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‘Made it Work’: How John Smith’s Coaching Career Began at 26 Alongside Teammate Kenny Monday

‘John is your ultimate competitor.’



[Devin Wilber/PFB]

There was a beginning to John Smith’s 33-year reign as Cowboy Wrestling’s head coach, and that start was before 30-plus years ago.

Oklahoma State announced Smith’s retirement as head coach on Thursday. He accepted the position in 1991 alongside former OSU and Team USA teammate Kenny Monday before fully taking the reigns the next year. Since, Smith has led five NCAA championship teams, 33 individual NCAA champions, 153 All-Americans, two Hodge Trophy winners and recorded a program-best 490 career dual wins. And Monday was by Smith’s side since the beginning.

“We’re all proud of the legacy that he leaves at Oklahoma State,” Monday said. “John’s always been a winner. He’s always been a winner. That’s why I said I know it’s kind of hard for him to go out not being a winner. But just always been a fierce competitor, man. Ever since I’ve known John, man, he’s always been a fierce competitor.”

It was a wrestling match between two future Olympic gold medalists as Monday held Smith to the ground. They were long from representing their country and leading Division-I wrestling programs at that point, though. It was the first time Smith met Monday, and he already wanted to try to take down the highly touted, much bigger and older Monday. Monday was staying with the Smith family for a wrestling tournament at 13 years old. Smith was 9.

An undersized Smith shot to no avail before Monday had him pinned on the floor. The young Smith was spittin’ mad — literally. He squirmed and spit at Monday in anger at the thought of not being able to take him on. Of course that only frustrated Monday, who says he held Smith down for the next 30 minutes until tears were shed.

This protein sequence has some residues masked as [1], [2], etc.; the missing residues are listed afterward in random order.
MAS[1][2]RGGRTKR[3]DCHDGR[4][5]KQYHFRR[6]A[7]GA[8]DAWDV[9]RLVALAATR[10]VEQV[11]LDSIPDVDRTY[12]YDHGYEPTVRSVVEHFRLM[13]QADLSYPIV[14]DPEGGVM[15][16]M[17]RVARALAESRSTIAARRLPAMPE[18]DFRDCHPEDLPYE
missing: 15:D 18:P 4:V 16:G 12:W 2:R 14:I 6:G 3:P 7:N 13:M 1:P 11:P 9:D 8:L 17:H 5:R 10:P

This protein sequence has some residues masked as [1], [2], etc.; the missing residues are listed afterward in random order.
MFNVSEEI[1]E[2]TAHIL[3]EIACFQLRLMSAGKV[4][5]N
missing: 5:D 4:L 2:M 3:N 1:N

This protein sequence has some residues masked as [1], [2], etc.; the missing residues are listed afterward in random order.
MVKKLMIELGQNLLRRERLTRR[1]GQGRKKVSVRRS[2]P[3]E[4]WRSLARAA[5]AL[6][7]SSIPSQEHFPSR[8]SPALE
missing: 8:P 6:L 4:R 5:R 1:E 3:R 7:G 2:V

“He was so pissed off,” Monday reminisced. “… I’m like, ‘Dude, if you spit on me again I’m gonna slap the crap out of you.’ Then he spits again. …

“At that point, he just couldn’t accept the fact that he couldn’t beat me. He was too little. … Right then, I was like, ‘He’s gonna be something’ because he just had confidence right then that he could win. He had a lot of confidence. He just couldn’t accept the fact that he wasn’t winning that thing.”

Both eventually became teammates at OSU when Monday was a senior and won an individual NCAA title in 1984. Smith won back-to-back national titles in 1987 and 1988. Then the Cowboys won two straight national championships as Monday and Smith started their international careers — still training in the Cowboy wrestling room.

But in 1991, an NCAA investigation led to sanctions on the wrestling program and head coach Joe Seay ultimately being removed. Penalties included a postseason ban for the 1992-93 season [Smith’s first season in sole control] and no scholarships until 1994. This also allowed OSU wrestlers the freedom to transfer. Because of that, administration wanted to keep the current team intact as much as possible, and with Smith and Monday already around the program training and assisting, they were named co-coaches for the 1991-92 season because of their prior relationships.

Neither were even 30 years old yet, as Smith was 26 and Monday celebrated his 30th birthday that season. Both had already won gold medals at the 1988 Seoul Olympic Games. Both eventually made Team USA again in 1992 to compete at the Barcelona Olympic Games — where Smith claimed gold again and Monday got silver — which they prepared for while also leading a Division-I program.

Made it work, man,” Monday said. “We just made it work. Of course John and I had been training together and on teams together, so we knew each other very well. We just made the decision to step in for the program. It gave us an opportunity to train and do our thing. So kind of just what we did.